Recruiters prioritize incoming responses and correspondence according to how closely candidates match the search criteria. After essential training and eligibility criteria, we scan for a connection (family, spouse, friends, history of living or vacationing here). Connect the dots for us and explain why you want to live and work in our community. Unless the tie to the location on your CV is obvious, a “cold” response with no cover message and no clues in your profile is going right to the bottom of our priority list. Did you specify when you are available to begin practice? If you trust someone else to know your specialty’s training duration and do the math, your CV may be erroneously recorded in the database as not available until next year.

Any resemblance to a “buckshot” candidate?

Candidates who don’t have a lot of geographic ties sometimes list 10 or more states of interest or check “open.” Some leave all fields blank. Their job search resembles a buckshot pattern with reponses scattered all over the country. This is irrelevant to some employers but backfires with many more who have observed over time that a candidate who doesn’t care where the job is located doesn’t stay in the job very long.

If you don’t have ties, keep your preference statement general but thoughtful. I liked one that said “Medium-sized city with four seasons, conservative social values, within two-hour drive of a hub airport.” Another said “Cities where soccer is a religion.” Both statements rule out a lot of locations, but these opened doors and caught our attention.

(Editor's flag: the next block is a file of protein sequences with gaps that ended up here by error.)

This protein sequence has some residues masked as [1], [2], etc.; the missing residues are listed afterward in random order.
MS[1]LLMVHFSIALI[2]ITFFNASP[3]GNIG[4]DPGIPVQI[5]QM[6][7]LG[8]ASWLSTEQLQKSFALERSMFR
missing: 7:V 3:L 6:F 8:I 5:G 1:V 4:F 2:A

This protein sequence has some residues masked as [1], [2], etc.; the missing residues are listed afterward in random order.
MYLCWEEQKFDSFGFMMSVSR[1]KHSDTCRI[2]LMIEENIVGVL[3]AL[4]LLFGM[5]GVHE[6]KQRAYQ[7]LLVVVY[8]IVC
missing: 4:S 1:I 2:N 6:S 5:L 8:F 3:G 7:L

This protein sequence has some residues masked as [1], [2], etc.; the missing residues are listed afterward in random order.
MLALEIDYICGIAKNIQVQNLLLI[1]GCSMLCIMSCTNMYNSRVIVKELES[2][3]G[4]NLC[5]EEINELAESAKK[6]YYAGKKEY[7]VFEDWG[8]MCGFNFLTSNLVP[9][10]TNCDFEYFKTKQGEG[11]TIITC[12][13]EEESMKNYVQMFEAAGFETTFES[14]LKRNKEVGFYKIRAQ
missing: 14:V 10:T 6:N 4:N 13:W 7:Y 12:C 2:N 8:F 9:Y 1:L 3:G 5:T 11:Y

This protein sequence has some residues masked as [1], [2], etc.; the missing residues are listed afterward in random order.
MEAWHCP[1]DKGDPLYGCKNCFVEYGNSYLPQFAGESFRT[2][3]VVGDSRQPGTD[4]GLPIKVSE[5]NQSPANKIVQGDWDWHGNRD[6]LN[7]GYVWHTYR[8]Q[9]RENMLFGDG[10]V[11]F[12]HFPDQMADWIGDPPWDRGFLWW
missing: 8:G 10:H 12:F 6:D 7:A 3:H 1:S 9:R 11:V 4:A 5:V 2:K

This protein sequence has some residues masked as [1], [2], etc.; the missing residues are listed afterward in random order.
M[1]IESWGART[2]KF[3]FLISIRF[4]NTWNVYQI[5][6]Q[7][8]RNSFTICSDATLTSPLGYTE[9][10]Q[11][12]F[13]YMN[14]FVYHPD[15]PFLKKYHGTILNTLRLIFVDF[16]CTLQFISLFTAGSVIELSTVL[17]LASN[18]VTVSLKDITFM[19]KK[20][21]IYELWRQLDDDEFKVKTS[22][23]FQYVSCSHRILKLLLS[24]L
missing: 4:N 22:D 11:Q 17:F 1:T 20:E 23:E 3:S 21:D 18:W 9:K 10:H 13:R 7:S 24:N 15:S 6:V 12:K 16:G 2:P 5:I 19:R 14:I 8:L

Is your digital footprint free of contradictions?

Take a look at your cover messages, CV and your online profiles on the major job search boards. If the profile you made two years ago says “I’m looking for warm major metro areas in the Southeast,” then the Utah, Colorado and Oregon recruiters will be skeptical of your sudden interest. Proofread your cover letters to avoid copy/paste errors. Every day, recruiters receive messages extolling the wonders of the location —but ending with a statement about an entirely different region.

Are you aiming at jobs that are a fit for your CV?

Job search is not much different from the residency match process. You respond to some jobs where you are competing with graduates of programs more prestigious than yours, several that are likely fits, and some that are safe bets. Your faculty can help you know what this looks like for you personally.